Face-to-face contact is key in wealth management client relationships, although technology back-up is increasingly crucial, according to SEI, whose research found that 11 interactions a year is the ‘sweet-spot’ level of contact.
Brett Williams, managing director for UK private banking at SEI Wealth Platform, told FTAdviser that there is a balance to be struck between regular client contact and letting them do some things themselves online.
“Accessing information and some form of decision making - say choosing Isa funds - can be done virtually by clients, but deciding what to do with one’s retirement income will still require several meetings with an adviser.”
New findings by wrap platform Nucleus also highlighted how face-to-face contact and helping clients ‘make sense of it all’ are the two most important elements of an adviser’s service, with Nucleus users spending most of their time - 21 per cent each respectively - on ‘client reports’ and ‘time with clients’.
Sebastian Dovey, managing partner of Scorpio Partnership, commented that for those most deeply invested in their wealth management relationships, the human interface is still the ballast of a communications strategy.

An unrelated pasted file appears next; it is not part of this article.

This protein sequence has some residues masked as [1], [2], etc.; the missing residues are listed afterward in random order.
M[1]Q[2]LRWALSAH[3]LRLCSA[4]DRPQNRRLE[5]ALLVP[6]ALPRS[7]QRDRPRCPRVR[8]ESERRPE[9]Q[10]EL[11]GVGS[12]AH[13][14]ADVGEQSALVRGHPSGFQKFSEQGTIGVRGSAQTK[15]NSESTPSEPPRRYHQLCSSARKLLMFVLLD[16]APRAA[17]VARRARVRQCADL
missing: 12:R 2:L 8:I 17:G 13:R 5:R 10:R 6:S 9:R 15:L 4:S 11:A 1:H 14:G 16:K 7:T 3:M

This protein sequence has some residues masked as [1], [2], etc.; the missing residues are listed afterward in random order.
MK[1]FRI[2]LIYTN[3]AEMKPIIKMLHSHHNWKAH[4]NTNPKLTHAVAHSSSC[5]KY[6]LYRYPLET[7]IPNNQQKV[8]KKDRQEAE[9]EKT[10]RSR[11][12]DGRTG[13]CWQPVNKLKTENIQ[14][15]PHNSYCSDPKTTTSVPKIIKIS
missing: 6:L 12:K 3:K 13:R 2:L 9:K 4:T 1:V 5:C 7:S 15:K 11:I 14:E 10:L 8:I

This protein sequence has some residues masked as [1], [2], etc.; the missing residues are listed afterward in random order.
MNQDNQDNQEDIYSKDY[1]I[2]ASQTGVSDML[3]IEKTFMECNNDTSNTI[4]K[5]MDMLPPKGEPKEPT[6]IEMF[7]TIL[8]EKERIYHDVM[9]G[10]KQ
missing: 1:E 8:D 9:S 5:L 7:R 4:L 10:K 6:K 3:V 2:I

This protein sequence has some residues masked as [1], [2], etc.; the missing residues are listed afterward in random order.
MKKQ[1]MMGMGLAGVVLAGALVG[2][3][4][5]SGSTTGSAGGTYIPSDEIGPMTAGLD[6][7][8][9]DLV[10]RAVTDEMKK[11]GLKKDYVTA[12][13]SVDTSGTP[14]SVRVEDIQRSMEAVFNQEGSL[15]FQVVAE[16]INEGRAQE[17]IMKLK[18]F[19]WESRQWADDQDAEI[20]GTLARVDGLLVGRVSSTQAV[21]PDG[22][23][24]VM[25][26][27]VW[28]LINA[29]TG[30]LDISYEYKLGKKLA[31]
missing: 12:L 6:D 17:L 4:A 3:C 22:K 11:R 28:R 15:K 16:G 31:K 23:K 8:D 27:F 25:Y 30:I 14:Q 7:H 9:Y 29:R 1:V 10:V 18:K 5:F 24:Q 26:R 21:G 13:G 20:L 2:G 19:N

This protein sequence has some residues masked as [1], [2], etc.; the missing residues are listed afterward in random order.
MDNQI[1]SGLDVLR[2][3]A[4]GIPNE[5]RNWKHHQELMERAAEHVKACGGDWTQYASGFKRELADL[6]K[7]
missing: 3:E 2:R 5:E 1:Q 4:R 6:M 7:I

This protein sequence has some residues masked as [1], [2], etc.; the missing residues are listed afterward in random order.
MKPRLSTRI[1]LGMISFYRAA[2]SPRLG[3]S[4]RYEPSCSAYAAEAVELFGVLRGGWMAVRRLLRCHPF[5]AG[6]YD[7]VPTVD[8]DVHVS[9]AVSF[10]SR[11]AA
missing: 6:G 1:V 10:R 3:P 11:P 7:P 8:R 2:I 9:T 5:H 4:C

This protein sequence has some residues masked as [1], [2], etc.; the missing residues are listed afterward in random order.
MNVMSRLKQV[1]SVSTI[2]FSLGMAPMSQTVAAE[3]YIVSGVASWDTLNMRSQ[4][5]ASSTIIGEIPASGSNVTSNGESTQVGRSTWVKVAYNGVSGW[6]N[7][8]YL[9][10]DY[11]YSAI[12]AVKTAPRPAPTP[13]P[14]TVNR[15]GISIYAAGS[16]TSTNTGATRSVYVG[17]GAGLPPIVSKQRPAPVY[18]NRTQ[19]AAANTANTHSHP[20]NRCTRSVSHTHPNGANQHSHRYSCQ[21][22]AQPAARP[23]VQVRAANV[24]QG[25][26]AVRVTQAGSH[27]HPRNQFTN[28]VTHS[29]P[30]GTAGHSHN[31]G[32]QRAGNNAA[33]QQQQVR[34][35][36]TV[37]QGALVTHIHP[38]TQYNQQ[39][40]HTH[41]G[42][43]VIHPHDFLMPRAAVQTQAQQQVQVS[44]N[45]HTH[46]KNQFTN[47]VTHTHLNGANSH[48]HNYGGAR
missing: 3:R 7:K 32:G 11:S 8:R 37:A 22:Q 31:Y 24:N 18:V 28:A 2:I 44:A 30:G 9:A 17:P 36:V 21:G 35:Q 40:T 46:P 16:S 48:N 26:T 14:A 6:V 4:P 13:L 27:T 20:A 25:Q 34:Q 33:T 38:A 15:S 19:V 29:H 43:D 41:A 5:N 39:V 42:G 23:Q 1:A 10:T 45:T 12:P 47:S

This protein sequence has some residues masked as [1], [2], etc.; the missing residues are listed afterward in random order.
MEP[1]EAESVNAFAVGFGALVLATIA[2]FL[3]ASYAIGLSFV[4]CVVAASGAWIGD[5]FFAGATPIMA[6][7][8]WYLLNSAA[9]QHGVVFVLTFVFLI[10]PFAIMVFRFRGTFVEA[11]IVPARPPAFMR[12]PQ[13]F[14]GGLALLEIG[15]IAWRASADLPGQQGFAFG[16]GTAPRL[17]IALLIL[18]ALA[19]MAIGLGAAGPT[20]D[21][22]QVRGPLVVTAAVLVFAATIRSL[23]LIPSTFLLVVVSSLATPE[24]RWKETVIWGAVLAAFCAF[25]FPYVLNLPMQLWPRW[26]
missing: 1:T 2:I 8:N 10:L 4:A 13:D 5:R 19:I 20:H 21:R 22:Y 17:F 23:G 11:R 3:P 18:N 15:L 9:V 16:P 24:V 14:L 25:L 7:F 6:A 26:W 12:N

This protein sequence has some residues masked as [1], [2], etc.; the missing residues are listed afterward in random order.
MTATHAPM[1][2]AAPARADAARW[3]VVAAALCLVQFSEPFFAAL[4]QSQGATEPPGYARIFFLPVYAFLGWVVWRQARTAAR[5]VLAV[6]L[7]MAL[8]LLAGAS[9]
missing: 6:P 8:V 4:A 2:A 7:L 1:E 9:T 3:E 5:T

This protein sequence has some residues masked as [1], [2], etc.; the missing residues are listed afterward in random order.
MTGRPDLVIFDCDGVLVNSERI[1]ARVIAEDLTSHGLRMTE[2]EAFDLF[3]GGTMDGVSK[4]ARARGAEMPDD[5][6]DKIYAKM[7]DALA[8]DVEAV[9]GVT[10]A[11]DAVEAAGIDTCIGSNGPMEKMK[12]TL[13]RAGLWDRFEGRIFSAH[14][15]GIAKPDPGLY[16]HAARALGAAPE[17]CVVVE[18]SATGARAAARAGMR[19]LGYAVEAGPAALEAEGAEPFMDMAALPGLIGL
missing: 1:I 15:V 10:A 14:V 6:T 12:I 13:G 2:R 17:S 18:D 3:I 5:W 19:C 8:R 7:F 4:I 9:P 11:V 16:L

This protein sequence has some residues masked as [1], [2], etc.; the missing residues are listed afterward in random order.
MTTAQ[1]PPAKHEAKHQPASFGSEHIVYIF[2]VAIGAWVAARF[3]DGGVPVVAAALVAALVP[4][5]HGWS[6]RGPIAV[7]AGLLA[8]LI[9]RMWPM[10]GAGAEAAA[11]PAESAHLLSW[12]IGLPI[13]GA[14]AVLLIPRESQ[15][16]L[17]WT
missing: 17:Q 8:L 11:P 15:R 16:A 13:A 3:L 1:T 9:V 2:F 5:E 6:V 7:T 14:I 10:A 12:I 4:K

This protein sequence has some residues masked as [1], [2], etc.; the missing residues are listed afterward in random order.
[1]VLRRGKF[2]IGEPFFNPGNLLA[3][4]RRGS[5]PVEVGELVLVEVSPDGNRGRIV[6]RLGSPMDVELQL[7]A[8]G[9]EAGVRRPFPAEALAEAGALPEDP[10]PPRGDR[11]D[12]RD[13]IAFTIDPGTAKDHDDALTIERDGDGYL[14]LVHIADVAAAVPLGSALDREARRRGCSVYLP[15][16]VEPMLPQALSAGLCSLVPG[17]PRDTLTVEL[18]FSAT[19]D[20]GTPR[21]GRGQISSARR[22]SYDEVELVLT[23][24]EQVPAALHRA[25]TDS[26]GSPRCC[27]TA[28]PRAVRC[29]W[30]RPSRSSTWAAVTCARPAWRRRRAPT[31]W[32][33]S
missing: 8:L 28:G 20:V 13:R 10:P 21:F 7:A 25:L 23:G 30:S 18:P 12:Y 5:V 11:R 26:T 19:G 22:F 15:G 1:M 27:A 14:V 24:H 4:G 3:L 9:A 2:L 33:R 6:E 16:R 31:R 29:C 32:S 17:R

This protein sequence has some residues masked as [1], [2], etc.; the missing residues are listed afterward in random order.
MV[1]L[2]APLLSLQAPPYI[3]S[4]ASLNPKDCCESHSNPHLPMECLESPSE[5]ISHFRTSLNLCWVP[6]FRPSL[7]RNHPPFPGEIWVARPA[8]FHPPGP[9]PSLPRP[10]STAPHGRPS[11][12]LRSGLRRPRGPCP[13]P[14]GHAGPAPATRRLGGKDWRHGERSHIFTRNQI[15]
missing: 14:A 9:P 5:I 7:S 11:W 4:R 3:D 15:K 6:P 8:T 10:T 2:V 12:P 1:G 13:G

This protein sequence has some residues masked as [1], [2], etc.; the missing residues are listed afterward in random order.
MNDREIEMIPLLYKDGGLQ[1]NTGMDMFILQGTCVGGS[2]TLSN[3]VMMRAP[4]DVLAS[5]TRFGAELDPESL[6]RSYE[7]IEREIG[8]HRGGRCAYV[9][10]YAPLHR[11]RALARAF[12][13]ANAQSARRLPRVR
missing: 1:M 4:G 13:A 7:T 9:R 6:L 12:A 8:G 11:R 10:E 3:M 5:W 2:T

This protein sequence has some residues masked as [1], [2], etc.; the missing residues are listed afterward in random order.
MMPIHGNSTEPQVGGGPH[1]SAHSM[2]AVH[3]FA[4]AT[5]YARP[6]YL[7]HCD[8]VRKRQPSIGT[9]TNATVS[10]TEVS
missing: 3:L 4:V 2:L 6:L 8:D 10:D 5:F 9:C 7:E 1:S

“This isn’t simply about having good people on the front line but about understanding the nuances of a good conversation from the perspective of the global wealthy.”
However, online wealth manager Nutmeg’s chief executive Nick Hungerford, said that Nutmeg’s model means customers can see an overview of their investments whenever they like, so they always know exactly how they are performing and how much they’re paying.
“We find they have questions on an ad-hoc basis rather than a fixed time each month. It might be sparked by something they’ve read in the press or a conversation with a friend or family.
“Customers like to get in touch via built-in secure email, live chat, or phone to talk to a real person. Chat is really popular with professionals in working hours - they like to have a conversation with someone who can see their portfolio- while others prefer the reassurance of a voice at the end of the phone.”
The comments followed research published last week by SEI, in association with NPG Wealth Management and Scorpio Partnership, that found 11 interactions a year is the ‘sweet-spot’ level of contact between wealth management firms and their high net worth clients.
The research took into account the views of 3,113 investors, showing that when interaction levels dipped below this level, clients were more likely to give a negative review of their experience.
The most important features of a good interaction with a UK adviser were discussing new investment opportunities (42 per cent) and reviewing overall progress towards existing goals (40 per cent), while by far the least popular was being introduced to other specialists (12 per cent).
Mr Williams added that the US was undoubtedly further ahead with technology than the UK - although “there is still a lot more talk than action” - but reinforced the point that recent at-retirement rule changes meant more need for face-to-face contact to work through the new options.